Rise of the Phoenixes (2018) seamlessly combines palace politics, humor, friendship, family, betrayal and triumph around Ning Yi (Chen Kun) and Zhi Wei (Ni Ni), creating one of the most compelling couples to appear in historical Chinese drama. I don’t add couples to my All-Time Favorite Asian Drama Couple List easily, but they are on it, despite that fact that for most of this drama, they are actually not even together.
This is a gorgeous drama, but gorgeous in ways that are different from the very opulent Ruyi’s Royal Love in the Palace. The various robes worn by the male characters, with large sleeves and various textures, are only rivaled by Zhi Wei’s outfits. When she isn’t going undercover as a male scholar, Zhi Wei sports flowing dresses with long trains, accessorized by dainty earrings. Her hair is always on point, usually arranged in a high but not elaborate do. Speaking of hair, can we talk about when Ning Yi is just chilling in his palace and has all of his hair down? Can we?!!!!
The dynamic between Ning Yi and Zhi Wei isn’t your typical romance, in the sense that they do not spend extended periods of time in each other’s company developing their relationship. Ning Yi is focused on clearing his dead brother’s name and acting the literal fool in front of his father in the palace. I mean really, how many times does he overact and roll all over the floor? I love it! Meanwhile, Zhi Wei has her own dysfunctional home life to deal with. Let’s face it: I woulda stabbed her brother in the neck before he became a teenager. He is a brat, and responsible for some of the worst tragedy she experiences.
What I really like, though, is the way they have each other’s back. During this long-simmering romance, despite her protests to the contrary, she is down for Ning Yi, and even though he denies it to his closest confidantes, he’s going to protect his raccoon to the end. One of my favorite saves is when, for reasons that aren’t quite clear, Ning Yi gets caught by Ning Sheng (Shi An), who does the equivalent of a paternity test to suggest that Ning Yi isn’t even part of the royal family (a bold move, my friend!). Even though she’s not clear on what’s going on, she does know that Ning Yi is trouble, and comes through in the end! My girl! Then they both laugh about it afterwards.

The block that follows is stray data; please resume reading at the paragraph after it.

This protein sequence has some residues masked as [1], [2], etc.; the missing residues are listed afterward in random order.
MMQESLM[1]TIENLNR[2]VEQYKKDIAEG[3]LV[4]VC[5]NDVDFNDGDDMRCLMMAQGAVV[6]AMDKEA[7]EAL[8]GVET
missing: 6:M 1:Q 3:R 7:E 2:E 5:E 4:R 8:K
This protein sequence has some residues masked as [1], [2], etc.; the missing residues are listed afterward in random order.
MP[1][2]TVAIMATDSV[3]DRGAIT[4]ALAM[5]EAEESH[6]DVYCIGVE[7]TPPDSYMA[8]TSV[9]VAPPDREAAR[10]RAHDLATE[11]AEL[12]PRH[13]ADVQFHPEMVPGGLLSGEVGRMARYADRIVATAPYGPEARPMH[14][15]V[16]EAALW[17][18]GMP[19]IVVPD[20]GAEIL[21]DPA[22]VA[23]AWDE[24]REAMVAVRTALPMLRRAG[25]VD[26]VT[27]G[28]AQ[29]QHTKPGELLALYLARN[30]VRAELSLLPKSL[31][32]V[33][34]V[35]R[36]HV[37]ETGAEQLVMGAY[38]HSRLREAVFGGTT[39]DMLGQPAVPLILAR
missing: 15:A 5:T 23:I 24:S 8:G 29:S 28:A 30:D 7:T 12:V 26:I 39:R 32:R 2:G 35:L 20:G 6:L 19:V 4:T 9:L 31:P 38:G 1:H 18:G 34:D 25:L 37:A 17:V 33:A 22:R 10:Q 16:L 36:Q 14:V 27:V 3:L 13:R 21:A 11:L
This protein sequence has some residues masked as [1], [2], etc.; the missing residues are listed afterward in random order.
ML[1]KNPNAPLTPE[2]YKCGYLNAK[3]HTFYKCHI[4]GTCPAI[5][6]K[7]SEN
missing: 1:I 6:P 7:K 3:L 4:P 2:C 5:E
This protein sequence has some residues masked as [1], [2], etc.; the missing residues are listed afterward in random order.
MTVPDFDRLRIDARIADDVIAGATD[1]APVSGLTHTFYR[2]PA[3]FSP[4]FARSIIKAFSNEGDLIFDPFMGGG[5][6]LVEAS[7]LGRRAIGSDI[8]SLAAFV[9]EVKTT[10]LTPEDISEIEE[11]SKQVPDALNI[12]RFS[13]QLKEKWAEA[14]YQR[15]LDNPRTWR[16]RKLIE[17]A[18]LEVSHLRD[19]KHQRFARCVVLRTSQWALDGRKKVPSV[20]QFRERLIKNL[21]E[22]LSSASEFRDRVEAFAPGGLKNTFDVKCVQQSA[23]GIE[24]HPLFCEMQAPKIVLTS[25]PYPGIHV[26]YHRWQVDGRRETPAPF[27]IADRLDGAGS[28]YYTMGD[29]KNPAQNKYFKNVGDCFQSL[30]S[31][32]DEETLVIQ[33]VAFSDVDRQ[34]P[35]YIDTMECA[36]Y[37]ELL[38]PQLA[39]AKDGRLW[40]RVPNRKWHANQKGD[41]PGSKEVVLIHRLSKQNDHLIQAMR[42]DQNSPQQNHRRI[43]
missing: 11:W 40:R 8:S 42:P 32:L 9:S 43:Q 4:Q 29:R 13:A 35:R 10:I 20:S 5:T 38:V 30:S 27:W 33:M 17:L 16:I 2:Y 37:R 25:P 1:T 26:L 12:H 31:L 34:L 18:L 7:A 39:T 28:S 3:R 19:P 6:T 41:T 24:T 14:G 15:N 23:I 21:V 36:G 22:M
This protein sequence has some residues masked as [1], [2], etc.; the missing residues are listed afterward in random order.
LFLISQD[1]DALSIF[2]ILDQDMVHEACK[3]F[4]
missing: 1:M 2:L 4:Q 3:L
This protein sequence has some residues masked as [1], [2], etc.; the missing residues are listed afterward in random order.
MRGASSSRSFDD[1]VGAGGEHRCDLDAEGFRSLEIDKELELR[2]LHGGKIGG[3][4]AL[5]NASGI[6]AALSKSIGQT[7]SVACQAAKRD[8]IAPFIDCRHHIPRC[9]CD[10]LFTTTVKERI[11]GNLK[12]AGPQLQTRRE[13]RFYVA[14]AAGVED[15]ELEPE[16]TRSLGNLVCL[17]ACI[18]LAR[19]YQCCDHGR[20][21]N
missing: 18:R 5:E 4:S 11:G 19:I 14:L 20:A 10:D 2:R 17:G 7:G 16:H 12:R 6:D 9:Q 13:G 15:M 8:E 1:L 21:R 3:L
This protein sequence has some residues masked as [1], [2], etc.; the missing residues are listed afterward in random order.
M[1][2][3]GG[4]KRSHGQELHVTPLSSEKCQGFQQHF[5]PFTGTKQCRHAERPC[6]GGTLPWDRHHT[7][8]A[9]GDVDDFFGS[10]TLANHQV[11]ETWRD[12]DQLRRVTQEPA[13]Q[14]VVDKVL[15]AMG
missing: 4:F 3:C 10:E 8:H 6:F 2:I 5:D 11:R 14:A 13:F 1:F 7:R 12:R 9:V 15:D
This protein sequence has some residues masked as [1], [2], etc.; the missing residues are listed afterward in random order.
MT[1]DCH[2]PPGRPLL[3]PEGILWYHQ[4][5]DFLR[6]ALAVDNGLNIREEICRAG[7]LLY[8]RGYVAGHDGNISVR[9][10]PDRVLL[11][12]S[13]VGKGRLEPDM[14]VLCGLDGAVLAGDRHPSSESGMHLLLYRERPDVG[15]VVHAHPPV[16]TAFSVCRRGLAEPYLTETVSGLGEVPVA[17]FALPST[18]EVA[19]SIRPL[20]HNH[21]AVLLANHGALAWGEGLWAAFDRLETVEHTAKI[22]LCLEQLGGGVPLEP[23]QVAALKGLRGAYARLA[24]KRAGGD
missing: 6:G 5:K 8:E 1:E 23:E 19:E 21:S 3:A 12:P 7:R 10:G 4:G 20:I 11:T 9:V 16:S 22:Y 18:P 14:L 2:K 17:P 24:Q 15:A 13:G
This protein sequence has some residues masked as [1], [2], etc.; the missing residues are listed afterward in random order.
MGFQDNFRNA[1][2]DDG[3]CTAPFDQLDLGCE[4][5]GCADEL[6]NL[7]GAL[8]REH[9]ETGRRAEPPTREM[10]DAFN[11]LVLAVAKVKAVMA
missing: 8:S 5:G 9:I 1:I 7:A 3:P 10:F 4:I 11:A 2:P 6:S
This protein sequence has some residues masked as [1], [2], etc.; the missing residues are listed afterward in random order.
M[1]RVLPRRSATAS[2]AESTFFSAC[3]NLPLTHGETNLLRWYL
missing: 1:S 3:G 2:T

It’s this kind of seamless transition from, “Oh my goodness we’re gonna die” to “wasn’t that funny” that makes Rise of the Phoenixes so compelling. Of all the obstacles they have to overcome, easily the most frustrating is Bloody Pagoda and the remnants of the previous dynasty. What I never understand is why Zhi Wei so readily believes any and everything they tell her. Ok, I get it, her mom is a member, but she should see that she’s a little too ride-or-die for them. Once Zhi Wei understands the full story, she still goes along with their plans. Worse, she is constantly manipulated by them. She’s not dumb; she should be able to see how their plan is futile and just a series of acts of revenge on the Emperor rather than a quest for justice. Plus, these people are unnecessarily violent! Zhi Wei talks about all the blood on Ning Yi’s hands, but what about Bloody Pagoda? They aren’t called bloody for nothing! It’s also a bit annoying how Ning Yi is keeping hope alive, even when his emperor father tries to kill Zhi Wei, but she’s always, “Ok, this is it!” I’ma need her to commit!
In addition to the relationship between Ning Yi and Zhi Wei are a slew of supporting characters that are equally compelling. Xin Ziyan (Zhao Lixin) is Ning Yi’s right hand man, with his crazy, extra, always-doing-surveillance wife, and penchant for meeting in the brothel. I love their relationship, because both are committed (at the beginning) to serving the country and getting justice for Ning Yi’s brother, but as the drama continues, Ning Yi begins to question their quest, and Ziyan pays such a high price for it. I love a good brotherhood subplot, and theirs is great! And we can’t forget about Head Eunuch (Hou Yansong). He’s always rooting for Ning Yi, yet he can’t do anything when new fake consort comes sidling up next to the Emperor after the death of Ning Yi’s mom. But my favorite has to be Ning Cheng (He Lei), Ning Yi’s bodyguard. I love how he’s always with the low-key backtalk and questioning of Ning Yi. But Ning Yi trusts him implicitly.
Despite all things I like about this drama, there are some things that I don’t, and number one on my list is the ENDING! It doesn’t make any sense. Would the over-emotional Ning Yi we’ve all come to know and love be like “whatevs” when Zhi Wei doesn’t show up? PLEASE! I know I was not alone in my dislike for the ending, which contradicts the book. I wouldn’t mind a second season, especially since we have loose ends to tie up, not the least of which is I DIDN’T SEE ZHI WEI’S BODY! You know that’s the first rule of drama. What’s going to happen to Ziyan? How long will it take Ning Qi to regain his senses and hatch a revenge plan? Do we really think that the King of Jinshi can die under your watch and his people aren’t going to come and ask some questions? I GOT QUESTIONS!
Rise of the Phoenixes: Moving Forward and Giving Up Are Two Different Things by CeeFu is licensed under a Creative Commons Attribution-NonCommercial 4.0 International License.
One thought on “Rise of the Phoenixes: Moving Forward and Giving Up Are Two Different Things”
This is awesomee